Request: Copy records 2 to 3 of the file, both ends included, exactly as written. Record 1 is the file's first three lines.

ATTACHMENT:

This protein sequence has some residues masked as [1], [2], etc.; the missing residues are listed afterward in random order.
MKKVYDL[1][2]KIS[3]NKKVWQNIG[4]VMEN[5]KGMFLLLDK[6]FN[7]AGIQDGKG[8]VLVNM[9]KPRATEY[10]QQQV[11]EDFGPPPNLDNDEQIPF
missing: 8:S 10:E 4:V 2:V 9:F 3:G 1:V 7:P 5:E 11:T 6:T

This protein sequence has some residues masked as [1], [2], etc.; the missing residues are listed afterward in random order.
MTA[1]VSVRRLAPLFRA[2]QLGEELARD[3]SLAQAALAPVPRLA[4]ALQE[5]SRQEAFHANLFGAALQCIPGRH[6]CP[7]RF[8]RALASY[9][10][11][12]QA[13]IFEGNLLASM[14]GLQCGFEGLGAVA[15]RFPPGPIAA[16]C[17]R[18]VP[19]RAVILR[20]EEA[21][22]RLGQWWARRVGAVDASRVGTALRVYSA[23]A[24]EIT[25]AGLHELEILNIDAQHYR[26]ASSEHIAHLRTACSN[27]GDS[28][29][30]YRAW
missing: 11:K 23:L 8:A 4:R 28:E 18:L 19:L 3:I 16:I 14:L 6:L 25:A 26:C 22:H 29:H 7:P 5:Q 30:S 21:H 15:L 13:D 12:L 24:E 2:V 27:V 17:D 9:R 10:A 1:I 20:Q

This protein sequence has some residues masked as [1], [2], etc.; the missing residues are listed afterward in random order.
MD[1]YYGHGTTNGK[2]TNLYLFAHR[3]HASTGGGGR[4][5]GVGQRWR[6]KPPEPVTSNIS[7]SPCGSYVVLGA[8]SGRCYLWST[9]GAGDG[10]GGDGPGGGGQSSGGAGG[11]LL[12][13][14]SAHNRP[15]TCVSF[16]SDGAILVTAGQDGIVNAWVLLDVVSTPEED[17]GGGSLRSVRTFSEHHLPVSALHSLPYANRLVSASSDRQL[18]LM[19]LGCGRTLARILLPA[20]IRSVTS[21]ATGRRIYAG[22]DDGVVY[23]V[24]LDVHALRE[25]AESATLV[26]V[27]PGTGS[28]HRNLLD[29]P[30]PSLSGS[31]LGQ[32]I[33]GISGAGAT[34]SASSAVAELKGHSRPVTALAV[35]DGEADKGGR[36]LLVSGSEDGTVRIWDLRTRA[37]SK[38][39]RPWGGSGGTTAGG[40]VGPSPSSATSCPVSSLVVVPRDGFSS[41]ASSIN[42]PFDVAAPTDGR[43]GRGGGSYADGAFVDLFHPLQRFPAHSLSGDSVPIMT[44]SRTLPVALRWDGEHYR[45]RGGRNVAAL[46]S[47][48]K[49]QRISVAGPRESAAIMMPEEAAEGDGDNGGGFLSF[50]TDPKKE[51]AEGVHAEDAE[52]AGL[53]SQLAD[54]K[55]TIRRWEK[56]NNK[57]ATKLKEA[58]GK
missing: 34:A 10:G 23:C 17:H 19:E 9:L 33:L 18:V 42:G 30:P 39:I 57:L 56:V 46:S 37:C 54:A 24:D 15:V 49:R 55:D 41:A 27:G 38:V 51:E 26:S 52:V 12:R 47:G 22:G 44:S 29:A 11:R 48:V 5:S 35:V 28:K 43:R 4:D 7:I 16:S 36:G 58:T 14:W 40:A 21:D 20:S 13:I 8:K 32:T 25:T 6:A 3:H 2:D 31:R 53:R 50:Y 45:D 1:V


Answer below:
This protein sequence has some residues masked as [1], [2], etc.; the missing residues are listed afterward in random order.
MTA[1]VSVRRLAPLFRA[2]QLGEELARD[3]SLAQAALAPVPRLA[4]ALQE[5]SRQEAFHANLFGAALQCIPGRH[6]CP[7]RF[8]RALASY[9][10][11][12]QA[13]IFEGNLLASM[14]GLQCGFEGLGAVA[15]RFPPGPIAA[16]C[17]R[18]VP[19]RAVILR[20]EEA[21][22]RLGQWWARRVGAVDASRVGTALRVYSA[23]A[24]EIT[25]AGLHELEILNIDAQHYR[26]ASSEHIAHLRTACSN[27]GDS[28][29][30]YRAW
missing: 11:K 23:L 8:A 4:R 28:E 18:L 19:L 3:I 16:I 14:L 6:L 25:A 26:C 22:H 29:H 7:P 5:Q 30:S 21:H 15:L 13:D 12:L 24:E 2:V 27:V 17:D 9:R 10:A 1:I 20:Q

This protein sequence has some residues masked as [1], [2], etc.; the missing residues are listed afterward in random order.
MD[1]YYGHGTTNGK[2]TNLYLFAHR[3]HASTGGGGR[4][5]GVGQRWR[6]KPPEPVTSNIS[7]SPCGSYVVLGA[8]SGRCYLWST[9]GAGDG[10]GGDGPGGGGQSSGGAGG[11]LL[12][13][14]SAHNRP[15]TCVSF[16]SDGAILVTAGQDGIVNAWVLLDVVSTPEED[17]GGGSLRSVRTFSEHHLPVSALHSLPYANRLVSASSDRQL[18]LM[19]LGCGRTLARILLPA[20]IRSVTS[21]ATGRRIYAG[22]DDGVVY[23]V[24]LDVHALRE[25]AESATLV[26]V[27]PGTGS[28]HRNLLD[29]P[30]PSLSGS[31]LGQ[32]I[33]GISGAGAT[34]SASSAVAELKGHSRPVTALAV[35]DGEADKGGR[36]LLVSGSEDGTVRIWDLRTRA[37]SK[38][39]RPWGGSGGTTAGG[40]VGPSPSSATSCPVSSLVVVPRDGFSS[41]ASSIN[42]PFDVAAPTDGR[43]GRGGGSYADGAFVDLFHPLQRFPAHSLSGDSVPIMT[44]SRTLPVALRWDGEHYR[45]RGGRNVAAL[46]S[47][48]K[49]QRISVAGPRESAAIMMPEEAAEGDGDNGGGFLSF[50]TDPKKE[51]AEGVHAEDAE[52]AGL[53]SQLAD[54]K[55]TIRRWEK[56]NNK[57]ATKLKEA[58]GK
missing: 34:A 10:G 23:C 17:H 19:E 9:L 33:L 18:V 42:G 30:P 39:I 57:L 56:V 46:S 37:C 54:A 24:D 15:V 49:R 55:D 41:A 27:G 38:V 51:E 26:S 52:V 12:R 47:G 22:G 44:S 29:A 11:R 48:V 5:S 35:V 28:K 43:R 4:D 7:I 16:S 36:G 58:T 14:W 40:A 21:D 20:S 13:I 8:K 32:T 25:T 6:A 3:H 2:D 31:R 53:R 50:Y 45:D 1:V